Matt Hancock reveals why government has not declared a new national lockdown
Matt Hancock urged people not to “give into temptation” as a mutant strain of Covid-19 discovered in the UK plunged millions more under strict new measures
The Health Secretary tried to remain optimistic as he announced new lockdown measures for vast swathes of the UK from Boxing Day, telling people “there are brighter skies ahead”.
Earlier, one of the Government’s key scientific advisers said the new restrictions were expected to “flatten the curve”.
Speaking at a Downing Street press conference on Wednesday afternoon, Mr Hancock said: “This Christmas and the start of 2021 is going to be tough. The new variant makes everything much harder because it spreads so much faster.
“But we mustn’t give up now, we know that we can control this virus, we know we can get through this together, we’re going to get through it by suppressing the virus until a vaccine can make us safe.”
He added: “I believe that everybody will do what is needed to keep themselves and others safe, especially this Christmas, and I know from the bottom of my heart that there are brighter skies ahead.”
Mr Hancock said the Tier 4 measures “do as much as is reasonably possible” to be effective against transmitting the new strain, but added: “It all depends on how people actually behave.”
He said: “Of course, it’s easy to see pictures of people running for trains and what have you, but actually that has been a small minority. So, let’s stick at it and not give into temptation.”
Asked why the whole country has not been put into full lockdown, Matt Hancock said: “The new variant is highly concentrated and the stay-at-home rule in the east, the south east and London is aimed at keeping this new variant from spreading across the country.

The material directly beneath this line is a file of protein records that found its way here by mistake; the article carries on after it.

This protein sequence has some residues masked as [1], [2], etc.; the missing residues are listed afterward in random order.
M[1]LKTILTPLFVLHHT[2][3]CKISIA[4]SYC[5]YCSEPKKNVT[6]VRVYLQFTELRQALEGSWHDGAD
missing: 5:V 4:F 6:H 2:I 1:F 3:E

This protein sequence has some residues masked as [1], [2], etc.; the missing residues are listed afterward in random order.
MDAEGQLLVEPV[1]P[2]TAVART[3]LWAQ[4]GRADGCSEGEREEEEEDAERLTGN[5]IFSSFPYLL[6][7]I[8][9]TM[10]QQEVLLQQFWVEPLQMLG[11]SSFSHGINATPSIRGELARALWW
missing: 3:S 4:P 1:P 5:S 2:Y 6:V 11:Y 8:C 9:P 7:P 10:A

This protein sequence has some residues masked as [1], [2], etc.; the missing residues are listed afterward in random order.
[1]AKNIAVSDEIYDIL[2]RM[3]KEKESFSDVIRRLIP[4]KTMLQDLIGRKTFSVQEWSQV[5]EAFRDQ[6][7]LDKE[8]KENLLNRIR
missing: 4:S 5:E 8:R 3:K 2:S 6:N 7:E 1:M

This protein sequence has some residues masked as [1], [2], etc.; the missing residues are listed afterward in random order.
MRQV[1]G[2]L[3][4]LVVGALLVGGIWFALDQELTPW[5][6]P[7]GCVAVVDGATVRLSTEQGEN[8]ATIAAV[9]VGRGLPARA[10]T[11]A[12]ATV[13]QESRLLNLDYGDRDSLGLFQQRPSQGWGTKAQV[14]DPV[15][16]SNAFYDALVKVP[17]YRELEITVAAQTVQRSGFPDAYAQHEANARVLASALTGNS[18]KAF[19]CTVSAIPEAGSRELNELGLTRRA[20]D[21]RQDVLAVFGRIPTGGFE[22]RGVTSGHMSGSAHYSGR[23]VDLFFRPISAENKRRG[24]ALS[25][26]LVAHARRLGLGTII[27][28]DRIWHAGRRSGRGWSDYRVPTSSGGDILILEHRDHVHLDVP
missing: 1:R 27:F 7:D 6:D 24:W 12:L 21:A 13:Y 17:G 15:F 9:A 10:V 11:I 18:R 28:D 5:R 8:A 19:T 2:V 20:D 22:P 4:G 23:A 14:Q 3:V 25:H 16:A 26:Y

“That’s why we’ve taken the approach that we have in terms of the tiering and expanding the number of areas that are in Tier 4.”
Earlier, professor Neil Ferguson, a member of the Government’s New and Emerging Respiratory Virus Threats advisory group (NervTag), warned the new mutant strain which has infected swathes of people across south-eastern England, London and beyond, was “everywhere now”, but said he expected new measures to help control it.
Prof Ferguson told the Commons Science and Technology Committee: “Schools are now shut, we are in a near-lockdown situation across the country, contact rates are lower over Christmas.
“I expect, though I hesitate to make any sort of predictions, we will see a flattening of the curve in the next two weeks.
“We will see at least a slowing of growth.”
He added: “Exactly what we will see is almost impossible to predict.
“If we start to see a significant decline over the next two weeks in case numbers overall and case numbers of this variant, I would not say we were in a great position… but it offers a little more optimism that maybe we can keep on top of this.”
Prof Ferguson said the “critical question” was what happens in January, “and the extent we want to make public health measures more uniform across the country if the new variant is everywhere”.